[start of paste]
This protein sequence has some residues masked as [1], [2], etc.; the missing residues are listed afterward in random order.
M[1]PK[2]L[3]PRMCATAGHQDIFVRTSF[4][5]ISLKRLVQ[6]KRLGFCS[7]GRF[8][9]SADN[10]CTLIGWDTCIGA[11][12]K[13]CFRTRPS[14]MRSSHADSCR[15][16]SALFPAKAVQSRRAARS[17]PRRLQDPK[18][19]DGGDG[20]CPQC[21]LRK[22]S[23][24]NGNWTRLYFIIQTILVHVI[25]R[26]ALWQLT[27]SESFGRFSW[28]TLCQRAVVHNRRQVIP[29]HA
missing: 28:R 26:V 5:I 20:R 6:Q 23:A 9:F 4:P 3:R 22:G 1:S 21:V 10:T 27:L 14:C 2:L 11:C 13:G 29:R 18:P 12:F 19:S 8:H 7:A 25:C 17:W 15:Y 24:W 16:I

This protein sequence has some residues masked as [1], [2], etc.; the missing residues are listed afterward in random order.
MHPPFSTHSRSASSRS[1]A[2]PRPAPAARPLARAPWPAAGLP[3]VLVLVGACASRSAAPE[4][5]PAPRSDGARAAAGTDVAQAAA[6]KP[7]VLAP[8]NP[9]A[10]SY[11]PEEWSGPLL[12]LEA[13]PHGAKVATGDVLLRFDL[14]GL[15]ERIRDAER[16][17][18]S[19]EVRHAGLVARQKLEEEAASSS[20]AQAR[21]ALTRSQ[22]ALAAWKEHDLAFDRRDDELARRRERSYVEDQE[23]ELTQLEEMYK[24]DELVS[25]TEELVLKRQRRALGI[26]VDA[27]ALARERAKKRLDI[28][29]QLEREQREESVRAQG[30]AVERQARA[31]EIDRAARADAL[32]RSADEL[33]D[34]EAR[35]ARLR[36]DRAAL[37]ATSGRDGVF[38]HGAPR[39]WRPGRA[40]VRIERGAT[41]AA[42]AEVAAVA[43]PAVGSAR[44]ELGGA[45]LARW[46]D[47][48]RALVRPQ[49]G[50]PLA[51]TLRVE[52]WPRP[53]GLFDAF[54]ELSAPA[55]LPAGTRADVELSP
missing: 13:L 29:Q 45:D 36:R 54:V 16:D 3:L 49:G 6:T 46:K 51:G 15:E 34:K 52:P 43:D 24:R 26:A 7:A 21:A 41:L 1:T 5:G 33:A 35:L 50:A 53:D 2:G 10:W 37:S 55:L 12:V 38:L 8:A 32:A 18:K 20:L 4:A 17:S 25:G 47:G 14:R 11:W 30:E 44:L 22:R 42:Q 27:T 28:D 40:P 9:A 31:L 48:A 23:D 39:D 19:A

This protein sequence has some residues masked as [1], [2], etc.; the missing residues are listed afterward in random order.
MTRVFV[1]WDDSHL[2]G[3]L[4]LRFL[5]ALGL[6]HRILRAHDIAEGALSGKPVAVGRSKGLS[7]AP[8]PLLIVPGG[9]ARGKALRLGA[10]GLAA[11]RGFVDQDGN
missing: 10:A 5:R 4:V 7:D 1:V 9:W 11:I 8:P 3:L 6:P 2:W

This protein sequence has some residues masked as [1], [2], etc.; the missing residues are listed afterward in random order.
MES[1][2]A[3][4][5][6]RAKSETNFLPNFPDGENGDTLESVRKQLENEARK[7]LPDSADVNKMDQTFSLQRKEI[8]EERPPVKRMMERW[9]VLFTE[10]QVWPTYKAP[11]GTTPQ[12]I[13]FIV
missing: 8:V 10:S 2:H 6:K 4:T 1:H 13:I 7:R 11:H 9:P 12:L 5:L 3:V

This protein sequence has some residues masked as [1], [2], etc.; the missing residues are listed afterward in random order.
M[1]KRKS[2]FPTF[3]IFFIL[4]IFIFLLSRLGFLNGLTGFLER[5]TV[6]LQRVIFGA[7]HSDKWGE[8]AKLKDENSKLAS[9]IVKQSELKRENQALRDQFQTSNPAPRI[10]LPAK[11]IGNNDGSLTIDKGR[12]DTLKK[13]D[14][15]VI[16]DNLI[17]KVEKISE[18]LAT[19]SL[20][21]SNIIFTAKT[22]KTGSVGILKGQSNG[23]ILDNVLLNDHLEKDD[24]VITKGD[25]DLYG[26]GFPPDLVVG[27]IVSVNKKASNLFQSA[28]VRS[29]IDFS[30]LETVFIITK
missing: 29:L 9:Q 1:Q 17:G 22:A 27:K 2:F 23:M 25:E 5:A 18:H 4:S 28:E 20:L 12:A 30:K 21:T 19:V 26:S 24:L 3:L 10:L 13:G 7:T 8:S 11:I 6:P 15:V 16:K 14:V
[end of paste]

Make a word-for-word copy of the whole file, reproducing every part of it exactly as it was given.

This protein sequence has some residues masked as [1], [2], etc.; the missing residues are listed afterward in random order.
M[1]PK[2]L[3]PRMCATAGHQDIFVRTSF[4][5]ISLKRLVQ[6]KRLGFCS[7]GRF[8][9]SADN[10]CTLIGWDTCIGA[11][12]K[13]CFRTRPS[14]MRSSHADSCR[15][16]SALFPAKAVQSRRAARS[17]PRRLQDPK[18][19]DGGDG[20]CPQC[21]LRK[22]S[23][24]NGNWTRLYFIIQTILVHVI[25]R[26]ALWQLT[27]SESFGRFSW[28]TLCQRAVVHNRRQVIP[29]HA
missing: 28:R 26:V 5:I 20:R 6:Q 23:A 9:F 4:P 3:R 22:G 1:S 21:V 10:T 27:L 14:C 2:L 11:C 13:G 29:R 18:P 12:F 19:S 8:H 7:A 25:C 17:W 15:Y 24:W 16:I

This protein sequence has some residues masked as [1], [2], etc.; the missing residues are listed afterward in random order.
MHPPFSTHSRSASSRS[1]A[2]PRPAPAARPLARAPWPAAGLP[3]VLVLVGACASRSAAPE[4][5]PAPRSDGARAAAGTDVAQAAA[6]KP[7]VLAP[8]NP[9]A[10]SY[11]PEEWSGPLL[12]LEA[13]PHGAKVATGDVLLRFDL[14]GL[15]ERIRDAER[16][17][18]S[19]EVRHAGLVARQKLEEEAASSS[20]AQAR[21]ALTRSQ[22]ALAAWKEHDLAFDRRDDELARRRERSYVEDQE[23]ELTQLEEMYK[24]DELVS[25]TEELVLKRQRRALGI[26]VDA[27]ALARERAKKRLDI[28][29]QLEREQREESVRAQG[30]AVERQARA[31]EIDRAARADAL[32]RSADEL[33]D[34]EAR[35]ARLR[36]DRAAL[37]ATSGRDGVF[38]HGAPR[39]WRPGRA[40]VRIERGAT[41]AA[42]AEVAAVA[43]PAVGSAR[44]ELGGA[45]LARW[46]D[47][48]RALVRPQ[49]G[50]PLA[51]TLRVE[52]WPRP[53]GLFDAF[54]ELSAPA[55]LPAGTRADVELSP
missing: 13:L 29:Q 45:D 36:R 54:V 16:D 3:L 49:G 6:T 46:K 51:G 15:E 34:K 52:P 43:D 24:R 26:A 7:A 21:A 41:L 1:T 5:G 33:A 35:L 50:A 53:D 2:G 10:W 37:S 55:L 12:V 38:L 8:A 32:A 18:K 20:L 4:A 17:S 25:G 47:G 14:R 11:W 30:E 44:L 22:R 42:Q 27:T 28:D 40:P 9:A 31:L 48:A 23:D 39:D 19:A

This protein sequence has some residues masked as [1], [2], etc.; the missing residues are listed afterward in random order.
MTRVFV[1]WDDSHL[2]G[3]L[4]LRFL[5]ALGL[6]HRILRAHDIAEGALSGKPVAVGRSKGLS[7]AP[8]PLLIVPGG[9]ARGKALRLGA[10]GLAA[11]RGFVDQDGN
missing: 10:A 5:R 4:V 7:D 1:V 9:W 11:I 8:P 3:L 6:P 2:W

This protein sequence has some residues masked as [1], [2], etc.; the missing residues are listed afterward in random order.
MES[1][2]A[3][4][5][6]RAKSETNFLPNFPDGENGDTLESVRKQLENEARK[7]LPDSADVNKMDQTFSLQRKEI[8]EERPPVKRMMERW[9]VLFTE[10]QVWPTYKAP[11]GTTPQ[12]I[13]FIV
missing: 8:V 10:S 2:H 6:K 4:T 1:H 13:I 7:R 11:H 9:P 12:L 5:L 3:V

This protein sequence has some residues masked as [1], [2], etc.; the missing residues are listed afterward in random order.
M[1]KRKS[2]FPTF[3]IFFIL[4]IFIFLLSRLGFLNGLTGFLER[5]TV[6]LQRVIFGA[7]HSDKWGE[8]AKLKDENSKLAS[9]IVKQSELKRENQALRDQFQTSNPAPRI[10]LPAK[11]IGNNDGSLTIDKGR[12]DTLKK[13]D[14][15]VI[16]DNLI[17]KVEKISE[18]LAT[19]SL[20][21]SNIIFTAKT[22]KTGSVGILKGQSNG[23]ILDNVLLNDHLEKDD[24]VITKGD[25]DLYG[26]GFPPDLVVG[27]IVSVNKKASNLFQSA[28]VRS[29]IDFS[30]LETVFIITK
missing: 29:L 9:Q 1:Q 17:G 22:A 27:K 2:F 23:M 25:E 5:A 18:H 4:S 28:E 20:L 12:A 30:K 21:T 19:V 26:S 24:L 3:L 10:L 13:G 7:T 8:S 11:I 6:P 15:V 16:K 14:V